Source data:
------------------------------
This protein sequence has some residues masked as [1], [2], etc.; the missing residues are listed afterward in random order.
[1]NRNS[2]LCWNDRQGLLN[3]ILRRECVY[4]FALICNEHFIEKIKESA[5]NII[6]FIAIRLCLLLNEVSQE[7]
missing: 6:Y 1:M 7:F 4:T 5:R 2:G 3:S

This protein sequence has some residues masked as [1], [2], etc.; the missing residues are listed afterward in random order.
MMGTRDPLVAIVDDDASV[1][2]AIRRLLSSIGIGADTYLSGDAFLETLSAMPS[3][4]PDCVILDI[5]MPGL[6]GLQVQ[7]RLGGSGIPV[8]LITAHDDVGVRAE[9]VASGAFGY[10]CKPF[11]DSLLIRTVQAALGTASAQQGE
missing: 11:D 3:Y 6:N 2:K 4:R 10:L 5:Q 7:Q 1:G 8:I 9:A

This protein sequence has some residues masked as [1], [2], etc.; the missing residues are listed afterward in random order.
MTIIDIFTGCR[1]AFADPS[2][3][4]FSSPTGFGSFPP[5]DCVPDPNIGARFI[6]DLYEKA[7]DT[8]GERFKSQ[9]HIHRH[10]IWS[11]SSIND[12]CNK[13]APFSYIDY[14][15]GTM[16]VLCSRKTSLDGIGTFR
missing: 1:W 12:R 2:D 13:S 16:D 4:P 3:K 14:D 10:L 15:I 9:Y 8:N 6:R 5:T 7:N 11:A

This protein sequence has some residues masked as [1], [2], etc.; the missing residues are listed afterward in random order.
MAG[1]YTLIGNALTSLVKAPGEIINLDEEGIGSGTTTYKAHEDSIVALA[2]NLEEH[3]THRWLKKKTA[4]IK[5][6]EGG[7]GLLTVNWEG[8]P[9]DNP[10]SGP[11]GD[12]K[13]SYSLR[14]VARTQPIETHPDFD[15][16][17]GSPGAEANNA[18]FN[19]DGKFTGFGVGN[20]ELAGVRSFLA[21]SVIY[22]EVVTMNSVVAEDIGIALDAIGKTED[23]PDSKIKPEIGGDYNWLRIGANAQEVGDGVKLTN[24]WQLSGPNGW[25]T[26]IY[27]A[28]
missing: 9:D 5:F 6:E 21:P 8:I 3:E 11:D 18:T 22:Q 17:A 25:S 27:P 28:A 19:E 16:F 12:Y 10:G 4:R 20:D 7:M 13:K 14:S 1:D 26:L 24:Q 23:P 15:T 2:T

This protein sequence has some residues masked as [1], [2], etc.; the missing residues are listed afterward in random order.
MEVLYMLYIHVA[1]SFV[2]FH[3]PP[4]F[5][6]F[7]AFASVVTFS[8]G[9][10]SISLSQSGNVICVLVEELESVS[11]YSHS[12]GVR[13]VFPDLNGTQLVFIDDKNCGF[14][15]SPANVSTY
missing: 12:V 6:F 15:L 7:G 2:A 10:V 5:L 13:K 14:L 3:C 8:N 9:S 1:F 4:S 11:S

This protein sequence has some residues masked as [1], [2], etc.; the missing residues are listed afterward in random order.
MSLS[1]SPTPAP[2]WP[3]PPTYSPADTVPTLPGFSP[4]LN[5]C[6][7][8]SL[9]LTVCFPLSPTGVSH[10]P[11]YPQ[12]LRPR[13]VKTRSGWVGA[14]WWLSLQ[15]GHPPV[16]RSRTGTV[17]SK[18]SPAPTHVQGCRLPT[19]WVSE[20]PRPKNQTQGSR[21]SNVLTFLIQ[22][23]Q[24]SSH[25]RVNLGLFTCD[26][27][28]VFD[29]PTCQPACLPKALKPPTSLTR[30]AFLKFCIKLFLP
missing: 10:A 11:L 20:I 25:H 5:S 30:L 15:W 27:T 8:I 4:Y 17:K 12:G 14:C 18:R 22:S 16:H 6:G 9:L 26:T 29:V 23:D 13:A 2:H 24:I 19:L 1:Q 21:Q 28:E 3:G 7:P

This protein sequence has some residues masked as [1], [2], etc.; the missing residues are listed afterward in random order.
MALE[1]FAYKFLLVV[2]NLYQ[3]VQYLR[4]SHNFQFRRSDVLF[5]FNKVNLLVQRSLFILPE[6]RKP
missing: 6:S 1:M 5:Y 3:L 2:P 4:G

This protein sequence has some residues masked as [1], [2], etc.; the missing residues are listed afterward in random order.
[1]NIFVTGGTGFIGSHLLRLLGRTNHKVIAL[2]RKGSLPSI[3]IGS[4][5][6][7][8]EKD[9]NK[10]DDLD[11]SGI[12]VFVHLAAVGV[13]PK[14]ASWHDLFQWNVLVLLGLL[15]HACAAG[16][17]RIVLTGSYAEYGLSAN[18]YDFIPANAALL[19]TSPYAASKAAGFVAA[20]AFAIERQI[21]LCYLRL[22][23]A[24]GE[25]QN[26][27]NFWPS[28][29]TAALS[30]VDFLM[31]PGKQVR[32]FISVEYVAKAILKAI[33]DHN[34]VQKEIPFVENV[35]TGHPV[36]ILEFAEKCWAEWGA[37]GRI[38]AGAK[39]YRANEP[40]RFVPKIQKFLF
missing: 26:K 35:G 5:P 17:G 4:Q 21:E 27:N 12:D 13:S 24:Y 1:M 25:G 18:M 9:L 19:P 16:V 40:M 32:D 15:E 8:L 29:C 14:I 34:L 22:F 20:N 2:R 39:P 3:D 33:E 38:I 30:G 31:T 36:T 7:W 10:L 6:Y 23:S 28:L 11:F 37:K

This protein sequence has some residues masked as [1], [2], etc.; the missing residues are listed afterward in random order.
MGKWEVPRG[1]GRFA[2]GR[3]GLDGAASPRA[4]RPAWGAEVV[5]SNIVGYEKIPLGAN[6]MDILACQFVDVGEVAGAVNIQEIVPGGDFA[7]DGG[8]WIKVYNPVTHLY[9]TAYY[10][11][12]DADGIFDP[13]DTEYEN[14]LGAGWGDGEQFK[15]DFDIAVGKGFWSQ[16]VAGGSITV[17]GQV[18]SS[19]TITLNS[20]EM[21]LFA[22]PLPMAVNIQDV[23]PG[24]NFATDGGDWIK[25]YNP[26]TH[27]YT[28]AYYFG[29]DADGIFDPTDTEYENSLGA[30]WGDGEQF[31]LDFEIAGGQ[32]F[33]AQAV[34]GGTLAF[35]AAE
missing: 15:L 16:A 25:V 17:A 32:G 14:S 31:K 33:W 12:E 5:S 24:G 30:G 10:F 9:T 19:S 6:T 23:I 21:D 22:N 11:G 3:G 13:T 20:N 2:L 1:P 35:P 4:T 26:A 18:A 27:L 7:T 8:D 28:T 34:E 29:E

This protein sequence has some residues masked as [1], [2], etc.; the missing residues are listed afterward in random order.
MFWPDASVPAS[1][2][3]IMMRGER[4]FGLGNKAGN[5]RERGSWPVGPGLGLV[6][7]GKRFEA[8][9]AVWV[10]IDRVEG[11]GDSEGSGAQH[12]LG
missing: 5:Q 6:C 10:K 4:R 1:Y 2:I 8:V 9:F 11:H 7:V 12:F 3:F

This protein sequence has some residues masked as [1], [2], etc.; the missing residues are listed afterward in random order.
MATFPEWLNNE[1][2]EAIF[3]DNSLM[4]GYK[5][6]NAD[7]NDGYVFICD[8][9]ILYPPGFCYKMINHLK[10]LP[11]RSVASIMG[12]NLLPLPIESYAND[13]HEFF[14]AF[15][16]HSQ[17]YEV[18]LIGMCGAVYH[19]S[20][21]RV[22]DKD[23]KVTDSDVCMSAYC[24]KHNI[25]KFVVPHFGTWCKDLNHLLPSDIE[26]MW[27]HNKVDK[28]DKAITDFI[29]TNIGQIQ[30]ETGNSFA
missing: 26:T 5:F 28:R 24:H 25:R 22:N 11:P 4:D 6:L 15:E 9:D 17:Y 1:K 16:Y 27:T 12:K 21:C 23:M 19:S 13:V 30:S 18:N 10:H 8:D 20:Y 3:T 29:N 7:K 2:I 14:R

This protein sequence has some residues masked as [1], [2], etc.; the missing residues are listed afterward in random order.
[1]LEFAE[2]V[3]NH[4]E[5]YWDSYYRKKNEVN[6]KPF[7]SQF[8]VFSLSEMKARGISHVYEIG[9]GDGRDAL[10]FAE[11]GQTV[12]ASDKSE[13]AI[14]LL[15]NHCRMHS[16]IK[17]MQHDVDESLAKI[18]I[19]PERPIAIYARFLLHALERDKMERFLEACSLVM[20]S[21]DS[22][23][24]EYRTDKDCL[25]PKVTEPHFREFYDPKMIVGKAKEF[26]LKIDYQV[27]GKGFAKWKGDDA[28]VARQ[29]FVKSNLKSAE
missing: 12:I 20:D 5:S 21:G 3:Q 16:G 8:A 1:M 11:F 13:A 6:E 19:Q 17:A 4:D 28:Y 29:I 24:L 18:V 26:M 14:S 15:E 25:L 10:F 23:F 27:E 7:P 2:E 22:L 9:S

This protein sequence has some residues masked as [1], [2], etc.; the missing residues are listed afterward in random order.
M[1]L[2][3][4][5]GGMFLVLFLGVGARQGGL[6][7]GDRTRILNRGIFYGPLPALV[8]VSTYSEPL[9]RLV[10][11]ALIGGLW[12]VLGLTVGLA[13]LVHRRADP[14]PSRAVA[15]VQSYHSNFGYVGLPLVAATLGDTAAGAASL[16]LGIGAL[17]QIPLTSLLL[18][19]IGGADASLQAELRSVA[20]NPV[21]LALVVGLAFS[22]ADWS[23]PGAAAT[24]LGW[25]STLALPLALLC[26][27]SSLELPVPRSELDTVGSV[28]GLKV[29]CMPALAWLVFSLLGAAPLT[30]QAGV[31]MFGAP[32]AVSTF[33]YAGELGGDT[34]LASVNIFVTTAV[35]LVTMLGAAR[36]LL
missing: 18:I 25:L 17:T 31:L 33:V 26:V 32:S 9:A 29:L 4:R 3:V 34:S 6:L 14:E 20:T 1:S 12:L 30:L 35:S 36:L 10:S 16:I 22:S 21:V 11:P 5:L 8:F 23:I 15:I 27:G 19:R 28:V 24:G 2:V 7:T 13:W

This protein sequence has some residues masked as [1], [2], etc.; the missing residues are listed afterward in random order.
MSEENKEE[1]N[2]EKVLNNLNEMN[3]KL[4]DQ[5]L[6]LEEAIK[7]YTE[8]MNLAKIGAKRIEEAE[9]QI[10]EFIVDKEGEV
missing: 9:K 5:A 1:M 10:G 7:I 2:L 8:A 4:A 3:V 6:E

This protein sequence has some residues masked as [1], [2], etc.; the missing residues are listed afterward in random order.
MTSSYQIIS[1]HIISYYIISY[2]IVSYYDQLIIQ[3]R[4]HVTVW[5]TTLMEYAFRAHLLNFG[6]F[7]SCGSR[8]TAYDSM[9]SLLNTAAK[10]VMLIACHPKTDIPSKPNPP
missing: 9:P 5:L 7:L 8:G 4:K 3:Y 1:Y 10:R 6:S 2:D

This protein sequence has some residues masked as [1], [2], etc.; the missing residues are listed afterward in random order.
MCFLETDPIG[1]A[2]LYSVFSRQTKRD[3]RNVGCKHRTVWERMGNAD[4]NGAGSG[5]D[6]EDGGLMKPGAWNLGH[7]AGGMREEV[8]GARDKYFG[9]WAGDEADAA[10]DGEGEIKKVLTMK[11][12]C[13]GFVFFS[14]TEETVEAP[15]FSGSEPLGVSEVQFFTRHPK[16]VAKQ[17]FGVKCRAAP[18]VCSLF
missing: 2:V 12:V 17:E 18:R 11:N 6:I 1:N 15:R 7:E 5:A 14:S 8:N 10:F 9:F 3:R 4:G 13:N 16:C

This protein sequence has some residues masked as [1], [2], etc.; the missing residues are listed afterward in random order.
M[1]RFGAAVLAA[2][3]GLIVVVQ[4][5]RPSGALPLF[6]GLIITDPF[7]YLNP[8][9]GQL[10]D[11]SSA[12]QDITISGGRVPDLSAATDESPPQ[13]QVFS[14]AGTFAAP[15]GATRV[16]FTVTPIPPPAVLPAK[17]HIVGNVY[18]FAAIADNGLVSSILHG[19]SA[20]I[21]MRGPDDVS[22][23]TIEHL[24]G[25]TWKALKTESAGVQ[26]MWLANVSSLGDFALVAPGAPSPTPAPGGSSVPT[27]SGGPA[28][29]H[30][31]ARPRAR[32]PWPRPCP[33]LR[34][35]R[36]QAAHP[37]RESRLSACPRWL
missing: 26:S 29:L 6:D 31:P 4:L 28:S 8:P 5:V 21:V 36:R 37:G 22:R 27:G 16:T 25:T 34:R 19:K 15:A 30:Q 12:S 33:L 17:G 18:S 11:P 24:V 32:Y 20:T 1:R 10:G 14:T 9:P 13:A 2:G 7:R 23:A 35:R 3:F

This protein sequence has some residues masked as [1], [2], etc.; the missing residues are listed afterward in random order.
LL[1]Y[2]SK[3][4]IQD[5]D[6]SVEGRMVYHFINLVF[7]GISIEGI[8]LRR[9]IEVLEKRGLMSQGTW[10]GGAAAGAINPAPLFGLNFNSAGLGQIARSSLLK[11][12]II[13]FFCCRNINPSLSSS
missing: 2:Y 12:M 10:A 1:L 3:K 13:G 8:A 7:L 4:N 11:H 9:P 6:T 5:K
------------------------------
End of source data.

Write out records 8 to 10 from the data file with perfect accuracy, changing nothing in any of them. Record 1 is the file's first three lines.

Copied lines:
This protein sequence has some residues masked as [1], [2], etc.; the missing residues are listed afterward in random order.
[1]NIFVTGGTGFIGSHLLRLLGRTNHKVIAL[2]RKGSLPSI[3]IGS[4][5][6][7][8]EKD[9]NK[10]DDLD[11]SGI[12]VFVHLAAVGV[13]PK[14]ASWHDLFQWNVLVLLGLL[15]HACAAG[16][17]RIVLTGSYAEYGLSAN[18]YDFIPANAALL[19]TSPYAASKAAGFVAA[20]AFAIERQI[21]LCYLRL[22][23]A[24]GE[25]QN[26][27]NFWPS[28][29]TAALS[30]VDFLM[31]PGKQVR[32]FISVEYVAKAILKAI[33]DHN[34]VQKEIPFVENV[35]TGHPV[36]ILEFAEKCWAEWGA[37]GRI[38]AGAK[39]YRANEP[40]RFVPKIQKFLF
missing: 26:K 35:G 5:P 17:G 4:Q 21:E 27:N 12:D 13:S 24:Y 1:M 25:G 18:M 9:L 19:P 16:V 40:M 32:D 15:E 8:L 29:C 14:I 34:L 22:F 20:N 2:R 39:P 3:D 33:E 38:I 30:G 31:T 36:T 7:W 10:L 6:Y 23:S 28:L 11:F 37:K

This protein sequence has some residues masked as [1], [2], etc.; the missing residues are listed afterward in random order.
MGKWEVPRG[1]GRFA[2]GR[3]GLDGAASPRA[4]RPAWGAEVV[5]SNIVGYEKIPLGAN[6]MDILACQFVDVGEVAGAVNIQEIVPGGDFA[7]DGG[8]WIKVYNPVTHLY[9]TAYY[10][11][12]DADGIFDP[13]DTEYEN[14]LGAGWGDGEQFK[15]DFDIAVGKGFWSQ[16]VAGGSITV[17]GQV[18]SS[19]TITLNS[20]EM[21]LFA[22]PLPMAVNIQDV[23]PG[24]NFATDGGDWIK[25]YNP[26]TH[27]YT[28]AYYFG[29]DADGIFDPTDTEYENSLGA[30]WGDGEQF[31]LDFEIAGGQ[32]F[33]AQAV[34]GGTLAF[35]AAE
missing: 15:L 16:A 25:V 17:A 32:G 14:S 31:K 33:W 12:E 5:S 24:G 30:G 10:F 9:T 19:S 6:T 23:I 21:D 22:N 11:G 3:G 13:T 20:N 2:L 1:P 35:P 4:T 26:A 18:A 27:L 7:T 8:D 28:T 34:E 29:E

This protein sequence has some residues masked as [1], [2], etc.; the missing residues are listed afterward in random order.
MFWPDASVPAS[1][2][3]IMMRGER[4]FGLGNKAGN[5]RERGSWPVGPGLGLV[6][7]GKRFEA[8][9]AVWV[10]IDRVEG[11]GDSEGSGAQH[12]LG
missing: 5:Q 6:C 10:K 4:R 1:Y 2:I 8:V 9:F 11:H 7:V 12:F 3:F